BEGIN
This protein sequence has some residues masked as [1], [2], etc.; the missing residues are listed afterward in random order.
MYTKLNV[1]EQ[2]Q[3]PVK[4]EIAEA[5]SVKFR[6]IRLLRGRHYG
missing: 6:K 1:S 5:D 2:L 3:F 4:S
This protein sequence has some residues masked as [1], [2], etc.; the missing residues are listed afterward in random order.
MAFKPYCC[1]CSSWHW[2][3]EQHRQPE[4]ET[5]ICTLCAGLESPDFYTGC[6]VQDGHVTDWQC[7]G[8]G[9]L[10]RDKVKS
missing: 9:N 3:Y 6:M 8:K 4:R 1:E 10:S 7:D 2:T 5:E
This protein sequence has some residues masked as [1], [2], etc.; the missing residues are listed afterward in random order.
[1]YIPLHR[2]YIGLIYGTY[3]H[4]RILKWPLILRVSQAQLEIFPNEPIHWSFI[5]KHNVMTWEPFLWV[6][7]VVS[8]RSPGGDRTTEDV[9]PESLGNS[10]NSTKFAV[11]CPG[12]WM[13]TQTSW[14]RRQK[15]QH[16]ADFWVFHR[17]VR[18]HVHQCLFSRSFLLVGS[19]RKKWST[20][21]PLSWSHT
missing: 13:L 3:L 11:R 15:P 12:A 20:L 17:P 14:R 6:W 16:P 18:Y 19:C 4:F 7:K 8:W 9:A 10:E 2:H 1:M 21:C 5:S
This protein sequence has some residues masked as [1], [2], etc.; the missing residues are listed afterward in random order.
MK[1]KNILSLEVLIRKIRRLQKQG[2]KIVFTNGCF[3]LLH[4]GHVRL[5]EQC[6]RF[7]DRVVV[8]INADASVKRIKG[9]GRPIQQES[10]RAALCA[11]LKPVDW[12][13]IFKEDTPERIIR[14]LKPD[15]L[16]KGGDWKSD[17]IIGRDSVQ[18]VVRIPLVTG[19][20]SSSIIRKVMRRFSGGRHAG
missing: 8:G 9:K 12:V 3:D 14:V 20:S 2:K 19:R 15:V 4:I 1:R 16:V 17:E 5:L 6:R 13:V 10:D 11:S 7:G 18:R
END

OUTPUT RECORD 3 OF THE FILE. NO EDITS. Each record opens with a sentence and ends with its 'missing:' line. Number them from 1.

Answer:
This protein sequence has some residues masked as [1], [2], etc.; the missing residues are listed afterward in random order.
[1]YIPLHR[2]YIGLIYGTY[3]H[4]RILKWPLILRVSQAQLEIFPNEPIHWSFI[5]KHNVMTWEPFLWV[6][7]VVS[8]RSPGGDRTTEDV[9]PESLGNS[10]NSTKFAV[11]CPG[12]WM[13]TQTSW[14]RRQK[15]QH[16]ADFWVFHR[17]VR[18]HVHQCLFSRSFLLVGS[19]RKKWST[20][21]PLSWSHT
missing: 13:L 3:L 11:R 15:P 12:A 20:L 17:P 14:R 6:W 16:P 18:Y 19:C 4:F 7:K 8:W 9:A 10:E 2:H 1:M 21:C 5:S